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Saying goodbye to a pet is never easy, but giving them a special send-off can help ease the pain. That's why Utah-based couple, Elijah Saltzgaber and Marianna Wilson, wanted to treat their Saint Bernard/Newfoundland mix, Maggie Bear, to some of her favorite things before she died. The beloved dog was sadly diagnosed with cancer in July 2021, but the couple made sure she could play in the snow one last time—something that always made her happy.
For the last 10 years, Maggie had been joining Saltzgaber and Wilson on their outdoor adventures. When it was finally time to say goodbye, the family planned one last camping trip. The nature-loving dog enjoyed paddleboarding, swimming, hiking, belly rubs, and eating all of her favorite foods. Although Maggie came back “blissfully tired,” there was still one of her favorite activities missing from the trip—playing in snow.
Since it was September, snow was hard to come by, so Saltzgaber and Wilson began brainstorming on how they could create their own, makeshift snowbank at their home in Salt Lake City, specially for Maggie. Saltzgaber made a request on Facebook, asking if anyone had a shaved ice machine the couple could borrow. When Salt Lake County Ice Center heard of the couple’s idea, they kindly offered to donate multiple buckets of ice shavings from their ice rink. Saltzgaber drove to the Ice Center and filled his van with as much as he could. “When he backed in Monday morning and we opened up the doors to the van, it was just—I can’t even express how overwhelming and emotional it was,” Wilson reveals. “I just broke down crying, he was crying, my mom was crying and Maggie was like, ‘What’s going on, guys?’” The couple piled the ice into a mound in their yard, and placed a sign saying “Maggie’s Snow” on top.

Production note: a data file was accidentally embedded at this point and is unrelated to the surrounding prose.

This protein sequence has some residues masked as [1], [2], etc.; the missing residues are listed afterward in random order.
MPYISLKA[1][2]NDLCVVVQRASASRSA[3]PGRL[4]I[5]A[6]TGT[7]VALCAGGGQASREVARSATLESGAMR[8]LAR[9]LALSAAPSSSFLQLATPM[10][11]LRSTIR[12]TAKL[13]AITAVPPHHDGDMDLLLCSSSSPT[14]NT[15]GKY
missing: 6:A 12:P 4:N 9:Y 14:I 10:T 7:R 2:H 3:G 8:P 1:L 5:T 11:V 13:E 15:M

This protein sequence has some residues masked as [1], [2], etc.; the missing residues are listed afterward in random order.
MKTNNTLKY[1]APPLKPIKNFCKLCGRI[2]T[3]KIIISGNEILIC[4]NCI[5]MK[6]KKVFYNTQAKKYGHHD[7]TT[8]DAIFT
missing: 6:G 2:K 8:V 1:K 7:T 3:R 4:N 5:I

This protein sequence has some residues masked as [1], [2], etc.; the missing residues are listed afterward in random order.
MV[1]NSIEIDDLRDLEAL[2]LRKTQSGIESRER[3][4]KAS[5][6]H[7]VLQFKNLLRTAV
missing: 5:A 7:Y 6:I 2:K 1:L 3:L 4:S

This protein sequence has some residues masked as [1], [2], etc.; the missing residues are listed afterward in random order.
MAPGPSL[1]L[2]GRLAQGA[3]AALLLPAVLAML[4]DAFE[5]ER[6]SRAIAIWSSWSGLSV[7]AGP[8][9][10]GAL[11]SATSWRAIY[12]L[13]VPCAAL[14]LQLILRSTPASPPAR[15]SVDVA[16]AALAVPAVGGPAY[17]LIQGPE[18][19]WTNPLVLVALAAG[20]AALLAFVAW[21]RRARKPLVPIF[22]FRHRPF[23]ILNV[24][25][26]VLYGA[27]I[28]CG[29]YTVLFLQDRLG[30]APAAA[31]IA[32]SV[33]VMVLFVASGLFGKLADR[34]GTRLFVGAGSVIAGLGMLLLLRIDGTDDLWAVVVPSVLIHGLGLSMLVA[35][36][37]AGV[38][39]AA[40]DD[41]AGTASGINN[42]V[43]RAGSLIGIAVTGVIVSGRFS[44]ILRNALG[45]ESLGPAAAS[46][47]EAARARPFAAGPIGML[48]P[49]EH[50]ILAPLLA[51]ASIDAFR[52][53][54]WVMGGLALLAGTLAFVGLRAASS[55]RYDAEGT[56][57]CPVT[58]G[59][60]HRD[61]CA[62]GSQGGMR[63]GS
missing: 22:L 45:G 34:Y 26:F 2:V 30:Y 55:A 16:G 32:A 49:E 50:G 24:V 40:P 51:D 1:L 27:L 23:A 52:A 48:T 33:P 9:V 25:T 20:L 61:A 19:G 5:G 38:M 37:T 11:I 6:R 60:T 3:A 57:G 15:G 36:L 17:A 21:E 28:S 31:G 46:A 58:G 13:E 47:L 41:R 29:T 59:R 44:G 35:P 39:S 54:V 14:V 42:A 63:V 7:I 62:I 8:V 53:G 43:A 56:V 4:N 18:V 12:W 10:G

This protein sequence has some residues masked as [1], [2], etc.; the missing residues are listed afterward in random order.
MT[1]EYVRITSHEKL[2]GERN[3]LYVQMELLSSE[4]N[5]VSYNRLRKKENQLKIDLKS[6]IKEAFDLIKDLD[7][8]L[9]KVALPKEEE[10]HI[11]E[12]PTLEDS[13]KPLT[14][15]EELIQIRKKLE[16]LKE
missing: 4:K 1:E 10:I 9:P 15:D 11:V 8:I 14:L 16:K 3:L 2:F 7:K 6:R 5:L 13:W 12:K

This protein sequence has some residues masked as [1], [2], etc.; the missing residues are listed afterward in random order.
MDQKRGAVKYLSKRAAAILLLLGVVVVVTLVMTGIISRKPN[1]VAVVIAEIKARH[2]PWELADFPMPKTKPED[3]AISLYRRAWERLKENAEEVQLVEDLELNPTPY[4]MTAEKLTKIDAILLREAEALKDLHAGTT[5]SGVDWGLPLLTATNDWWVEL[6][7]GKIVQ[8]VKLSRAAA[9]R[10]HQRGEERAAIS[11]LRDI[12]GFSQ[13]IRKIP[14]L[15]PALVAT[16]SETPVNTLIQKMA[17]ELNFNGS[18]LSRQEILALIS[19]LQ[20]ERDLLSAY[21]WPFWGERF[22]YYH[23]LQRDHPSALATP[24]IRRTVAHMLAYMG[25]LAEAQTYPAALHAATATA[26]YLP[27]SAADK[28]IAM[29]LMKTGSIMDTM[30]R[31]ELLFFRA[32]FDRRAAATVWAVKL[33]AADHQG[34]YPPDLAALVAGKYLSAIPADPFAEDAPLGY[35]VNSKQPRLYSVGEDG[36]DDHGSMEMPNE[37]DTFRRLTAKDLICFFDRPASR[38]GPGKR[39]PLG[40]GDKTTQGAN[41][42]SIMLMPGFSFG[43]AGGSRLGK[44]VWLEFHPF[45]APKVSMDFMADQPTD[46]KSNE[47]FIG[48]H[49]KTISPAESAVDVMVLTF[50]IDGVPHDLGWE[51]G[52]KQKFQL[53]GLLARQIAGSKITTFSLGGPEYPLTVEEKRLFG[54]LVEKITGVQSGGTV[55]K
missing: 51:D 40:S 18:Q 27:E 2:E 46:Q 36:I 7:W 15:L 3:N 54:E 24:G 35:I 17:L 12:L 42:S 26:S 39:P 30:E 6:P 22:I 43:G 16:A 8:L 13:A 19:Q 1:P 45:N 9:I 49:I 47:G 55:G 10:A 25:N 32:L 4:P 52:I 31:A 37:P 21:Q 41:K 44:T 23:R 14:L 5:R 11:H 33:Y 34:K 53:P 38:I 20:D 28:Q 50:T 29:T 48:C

In a touching video posted on Facebook, Maggie is captured enjoying the feeling of snow between her paws, eating ice, and playing with her ball. “We said goodbye to our sweet Maggie Bear this morning,” wrote her parents. “We are devastated and already feel the enormous void of her absence. As difficult as the decision to end her suffering was, we are comforted in knowing she departed with grace and dignity. It was important for us to say goodbye in a calm and peaceful manner.” They added, “Anyone who has gone through this knows it can often be urgent, scary, and stressful for your beloved as well as yourself.”
Saltzgaber and Wilson also admitted their last weekend with Maggie was “incredibly bittersweet.” They wrote, “Seeing her big brown eyes take in all the stimuli of nature had us doubting our decision. Could we wait another week? Another month? Ultimately, all our bargaining and second guessing led us right back to our want to free her from the pain of her cancer.”
Maggie enjoyed playing in the snow so much that she even had a 20-minute nap on top of her personal snowbank. Shortly after, a vet from Lap of Love arrived, and Maggie was put to sleep. In her final moments, she was surrounded by her family and fluffy white snow, knowing that she was loved.